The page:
Resource Convertibility (Part 3)

13 April, 2015

guest post by Tobias Fritz

In Part 1 and Part 2, we learnt about ordered commutative monoids and how they formalize theories of resource convertibility and combinability. In this post, I would like to say a bit about the applications that have been explored so far. First, the study of resource theories has become a popular subject in quantum information theory, and many of the ideas in my paper actually originate there. I’ll list some references at the end. So I hope that the toolbox of ordered commutative monoids will turn out to be useful for this. But here I would like to talk about an example application that is much easier to understand, but no less difficult to analyze: graph theory and the resource theory of zero-error communication.

A graph consists of a bunch of nodes connected by a bunch of edges, for example like this:

This particular graph is the pentagon graph or 5-cycle. To give it some resource-theoretic interpretation, think of it as the distinguishability graph of a communication channel, where the nodes are the symbols that can be sent across the channel, and two symbols share an edge if and only if they can be unambiguously decoded. For example, the pentagon graph roughly corresponds to the distinguishability graph of my handwriting, when restricted to five letters only:

So my ‘w’ is distinguishable from my ‘u’, but it may be confused for my ‘m’. In order to communicate unambiguously, it looks like I should restrict myself to using only two of those letters in writing, since any third of them may be mistaken for one of the other three. But alternatively, I could use a block code to create context around each letter which allows for perfect disambiguation. This is what happens in practice: I write in natural language, where an entire word is usually not ambiguous.

One can now also consider graph homomorphisms, which are maps like this:

The numbers on the nodes indicate where each node on the left gets mapped to. Formally, a graph homomorphism is a function taking nodes to nodes such that adjacent nodes get mapped to adjacent nodes. If a homomorphism G\to H exists between graphs G and H, then we also write H\geq G; in terms of communication channels, we can interpret this as saying that H simulates G, since the homomorphism provides a map between the symbols which preserves distinguishability. A ‘code’ for a communication channel is then just a homomorphism from the complete graph in which all nodes share an edge to the graph which describes the channel. With this ordering structure, the collection of all finite graphs forms an ordered set. This ordered set has an intricate structure which is intimately related to some big open problems in graph theory.

We can also combine two communication channels to form a compound one. Going back to the handwriting example, we can consider the new channel in which the symbols are pairs of letters. Two such pairs are distinguishable if and only if either the first letters of each pair are distinguishable or the second letters are,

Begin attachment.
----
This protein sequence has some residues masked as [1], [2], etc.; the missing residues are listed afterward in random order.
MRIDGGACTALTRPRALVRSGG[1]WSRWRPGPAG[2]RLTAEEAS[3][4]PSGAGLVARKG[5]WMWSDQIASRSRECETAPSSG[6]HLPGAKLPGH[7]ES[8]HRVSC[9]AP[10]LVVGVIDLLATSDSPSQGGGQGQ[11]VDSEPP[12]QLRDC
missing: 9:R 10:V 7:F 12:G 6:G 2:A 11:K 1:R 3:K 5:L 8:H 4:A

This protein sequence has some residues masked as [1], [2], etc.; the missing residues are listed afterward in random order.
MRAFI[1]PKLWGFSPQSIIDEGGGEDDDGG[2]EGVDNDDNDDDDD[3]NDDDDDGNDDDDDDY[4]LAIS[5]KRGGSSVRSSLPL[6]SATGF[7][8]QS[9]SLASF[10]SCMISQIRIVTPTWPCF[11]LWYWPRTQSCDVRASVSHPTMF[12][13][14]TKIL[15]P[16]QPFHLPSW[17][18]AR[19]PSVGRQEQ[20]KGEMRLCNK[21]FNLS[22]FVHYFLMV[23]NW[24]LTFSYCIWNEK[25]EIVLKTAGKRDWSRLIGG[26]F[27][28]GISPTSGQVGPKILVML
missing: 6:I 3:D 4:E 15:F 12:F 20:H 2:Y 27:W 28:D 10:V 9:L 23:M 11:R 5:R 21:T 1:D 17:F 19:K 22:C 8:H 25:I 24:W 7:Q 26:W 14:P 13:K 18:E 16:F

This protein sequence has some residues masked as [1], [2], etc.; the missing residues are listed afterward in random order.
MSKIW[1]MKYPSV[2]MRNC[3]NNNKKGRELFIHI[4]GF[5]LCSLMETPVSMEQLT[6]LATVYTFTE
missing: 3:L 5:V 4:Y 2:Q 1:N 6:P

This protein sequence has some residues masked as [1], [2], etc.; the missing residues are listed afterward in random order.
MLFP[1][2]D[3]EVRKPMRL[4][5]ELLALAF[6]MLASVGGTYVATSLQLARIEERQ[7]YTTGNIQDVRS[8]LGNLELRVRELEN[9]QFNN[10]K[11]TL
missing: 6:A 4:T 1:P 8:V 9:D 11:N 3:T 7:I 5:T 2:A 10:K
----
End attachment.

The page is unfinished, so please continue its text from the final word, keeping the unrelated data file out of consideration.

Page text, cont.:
(a,b) \sim (a',b') \:\Leftrightarrow\: a\sim a' \:\lor\: b\sim b'

When generalized to arbitrary graphs, this yields the definition of disjunctive product of graphs. It is not hard to show that this equips the ordered set of graphs with a binary operation compatible with the ordering, so that we obtain an ordered commutative monoid denoted Grph. It mathematically formalizes the resource theory of zero-error communication.

Using the toolbox of ordered commutative monoids combined with some concrete computations on graphs, one can show that Grph is not cancellative: if K_{11} is the complete graph on 11 nodes, then 3C_5\not\geq K_{11}, but there exists a graph G such that

3 C_5 + G \geq K_{11} + G

The graph G turns out to have 136 nodes. This result seems to be new. But if you happen to have seen something like this before, please let me know!

Last time, we also talked about rates of conversion. In Grph, it turns out that some of these correspond to famous graph invariants! For example, the rate of conversion from a graph G to the single-edge graph K_2 is Shannon capacity \Theta(\overline{G}), where \overline{G} is the complement graph. This is of no surprise since \Theta was originally defined by Shannon with precisely this rate in mind, although he did not use the language of ordered commutative monoids. In any case, the Shannon capacity \Theta(\overline{G}) is a graph invariant notorious for its complexity: it is not known whether there exists an algorithm to compute it! But an application of the Rate Theorem from Part 2 gives us a formula for the Shannon capacity:

\Theta(\overline{G}) = \inf_f f(G)

where f ranges over all graph invariants which are monotone under graph homomorphisms, multiplicative under disjunctive product, and normalized such that f(K_2) = 2. Unfortunately, this formula still not produce an algorithm for computing \Theta. But it nonconstructively proves the existence of many new graph invariants f which approximate the Shannon capacity from above.

Although my story ends here, I also feel that the whole project has barely started. There are lots of directions to explore! For example, it would be great to fit Shannon’s noisy channel coding theorem into this framework, but this has turned out be technically challenging. If you happen to be familiar with rate-distortion theory and you want to help out, please get in touch!

References

Here is a haphazard selection of references on resource theories in quantum information theory and related fields: